Recovery is one of the hardest things in the world. It’s hard enough often times to even admit there’s a problem let alone that you need to stop. But as a recovering self-harmer*, I know that admitting the problem is the first and most important step.
I started self-harming when I was in 8th grade. Everything for me was going downhill, I felt lost and I felt like my mind was so troubled I couldn’t do anything. When I moved to high school it became even more unbearable. So I chose an escape route. It wasn’t the right one but for awhile I thought it was. I left regular high school and went into independent study. My grades improved, but it did nothing for my mental health. I felt as though had no one to turn too. Though my parents are very supportive of me, there were certain things I couldn’t tell them. I couldn’t tell them all the things in my head and how hard functioning everyday was. I didn’t know what else to do.
Eventually I began to rely heavily on cutting. I would do it, not as an escape method all the time, but just because. I realized that, even though I felt like it was a security blanket, I had to stop. I sought professional help. I saw a therapist and talked over what triggered my moods and habits. I was diagnosed with Bipolar II disorder.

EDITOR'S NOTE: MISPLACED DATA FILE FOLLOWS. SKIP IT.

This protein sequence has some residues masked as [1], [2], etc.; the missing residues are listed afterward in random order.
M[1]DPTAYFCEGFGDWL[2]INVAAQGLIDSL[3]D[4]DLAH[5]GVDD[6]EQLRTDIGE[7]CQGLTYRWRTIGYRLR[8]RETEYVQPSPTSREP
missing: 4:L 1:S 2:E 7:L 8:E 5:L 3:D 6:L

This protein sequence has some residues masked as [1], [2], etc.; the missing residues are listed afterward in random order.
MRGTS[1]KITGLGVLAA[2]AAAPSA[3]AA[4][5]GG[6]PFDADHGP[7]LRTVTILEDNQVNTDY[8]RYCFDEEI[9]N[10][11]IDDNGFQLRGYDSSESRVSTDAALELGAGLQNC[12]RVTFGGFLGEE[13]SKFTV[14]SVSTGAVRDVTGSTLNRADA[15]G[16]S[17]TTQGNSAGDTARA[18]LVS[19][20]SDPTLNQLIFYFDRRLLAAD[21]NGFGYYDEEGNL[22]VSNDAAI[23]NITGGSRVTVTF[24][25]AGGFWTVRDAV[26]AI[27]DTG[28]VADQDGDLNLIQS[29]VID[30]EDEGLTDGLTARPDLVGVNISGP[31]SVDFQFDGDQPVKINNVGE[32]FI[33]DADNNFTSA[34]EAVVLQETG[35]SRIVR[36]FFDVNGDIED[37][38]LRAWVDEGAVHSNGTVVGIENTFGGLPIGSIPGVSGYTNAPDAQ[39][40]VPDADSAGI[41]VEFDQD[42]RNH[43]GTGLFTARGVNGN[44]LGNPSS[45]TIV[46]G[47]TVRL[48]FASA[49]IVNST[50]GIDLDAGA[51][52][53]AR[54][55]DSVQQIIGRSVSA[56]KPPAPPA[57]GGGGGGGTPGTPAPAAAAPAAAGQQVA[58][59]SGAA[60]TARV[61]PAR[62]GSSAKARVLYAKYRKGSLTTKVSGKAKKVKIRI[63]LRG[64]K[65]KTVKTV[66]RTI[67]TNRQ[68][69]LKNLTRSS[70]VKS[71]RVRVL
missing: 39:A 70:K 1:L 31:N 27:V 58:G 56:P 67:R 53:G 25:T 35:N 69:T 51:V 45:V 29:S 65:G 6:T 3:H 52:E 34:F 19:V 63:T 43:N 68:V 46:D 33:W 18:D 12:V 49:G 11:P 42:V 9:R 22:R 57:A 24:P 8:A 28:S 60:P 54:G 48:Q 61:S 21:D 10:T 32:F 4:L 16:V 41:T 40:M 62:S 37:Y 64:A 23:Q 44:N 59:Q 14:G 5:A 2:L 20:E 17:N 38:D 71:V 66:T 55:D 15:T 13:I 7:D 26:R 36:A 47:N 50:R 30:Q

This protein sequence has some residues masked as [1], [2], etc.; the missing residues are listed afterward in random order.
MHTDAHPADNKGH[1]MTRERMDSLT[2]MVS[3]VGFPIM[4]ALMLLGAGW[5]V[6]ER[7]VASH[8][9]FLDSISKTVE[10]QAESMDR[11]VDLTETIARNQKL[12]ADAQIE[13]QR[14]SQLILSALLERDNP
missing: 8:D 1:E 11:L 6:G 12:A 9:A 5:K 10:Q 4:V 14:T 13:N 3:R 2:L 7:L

Despite the diagnosis and doctor visits, it wasn’t helping and I knew I had to stop myself. So I started hiding the things I used or putting them out of reach, leaving them places I knew when I got really upset I wouldn’t bother going too. Little by little I started weening myself from the habit.
I’ve been in recovery for months now. It’s not long and I still have days where I almost relapse or days where I continually think about it. But I’m getting better. By not considering it an option, I’m not giving myself the chance to use it anymore. It’s what best for me and I know that. It’s definitely not easy, but I know I have too and I will continue to push as long and hard as I can.
We’re very grateful to Agape_Eternal for sharing their personal views from The Tempest in a Teacup with us here on the FirstSigns blog; if you’d like us to publish your views and experiences, check out our guidance.
*Some people prefer to avoid the term ‘self-harmer’, but other people don’t focus on the label.